Hepatitis D

Background

  • Enveloped RNA virus
  • Infection only occurs in patients with concurrent hepatitis infection (acute, chronic or carrier state), as virus requires presence of HBV for replication
  • Rare in developed countries, transmission similar to HBV (blood-borne)
  • HDV-HBV co-infection considered most severe variant of chronic viral hepatitis due to rapid progression to liver failure and HCC[1]

Clinical Features

Differential Diagnosis

Acute hepatitis

Evaluation

  • High anti-HDV IgG/IgM titers plus confirmation with serum HDV RNA definitively diagnose, however not widely available[2]

Acute Hepatitis Evaluation

  • LFTs
    • AST, ALT > 1000s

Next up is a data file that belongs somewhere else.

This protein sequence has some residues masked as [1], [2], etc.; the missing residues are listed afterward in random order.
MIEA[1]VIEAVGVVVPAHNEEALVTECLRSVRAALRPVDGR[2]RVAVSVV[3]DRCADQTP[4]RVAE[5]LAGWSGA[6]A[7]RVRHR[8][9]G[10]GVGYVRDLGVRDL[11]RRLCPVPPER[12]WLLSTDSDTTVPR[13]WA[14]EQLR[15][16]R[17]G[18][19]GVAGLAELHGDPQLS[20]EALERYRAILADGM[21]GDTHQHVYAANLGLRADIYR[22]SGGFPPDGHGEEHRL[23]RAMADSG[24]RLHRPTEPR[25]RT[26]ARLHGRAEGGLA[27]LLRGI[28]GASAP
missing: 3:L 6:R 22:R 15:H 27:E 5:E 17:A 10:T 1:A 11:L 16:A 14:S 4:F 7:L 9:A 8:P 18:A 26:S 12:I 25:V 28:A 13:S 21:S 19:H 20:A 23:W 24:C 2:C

• Elevated bilirubin
    • Elevated alk phosphatase
  • INR
  • Consider acetaminophen level
  • Acute hepatitis panel
    • Hep A Ab IgM
    • Hep B cAb IgM
    • Hep B sAg
    • Hep B sAb
    • Hep C Ab
Anti-hepatitis A, IgM Hepatitis B surface antigen Anti-hepatitis B core, IgM Anti-hepatitis C Interpretation
Positive Negative Negative Negative Acute hepatitis A
Negative Positive Positive Negative Acute hepatitis B
Negative Positive Negative Negative Chronic hepatitis B infection
Negative Negative Positive Negative Acute hepatitis B; quantity of hepatitis B surface antigen is too low to detect
Negative Negative Negative Positive Acute or chronic hepatitis C; additional tests are required to make the determination


Management

  • Acute management is supportive
  • Consider liver transplant consultation if approaching liver failure
  • Outpatient treatment with Interferon-α

Disposition

  • Consider admission for:
  1. Bilirubin > 20
  2. PT 50% above normal, INR >2
  3. Hypoglycemia
  4. Hypoalbuminemia
  5. Any GI bleeding
  6. Uncontrolled nausea/vomiting, pain
  7. Significant comorbidity, immunocompromised, elderly

See Also

External Links

References

Authors:

Claire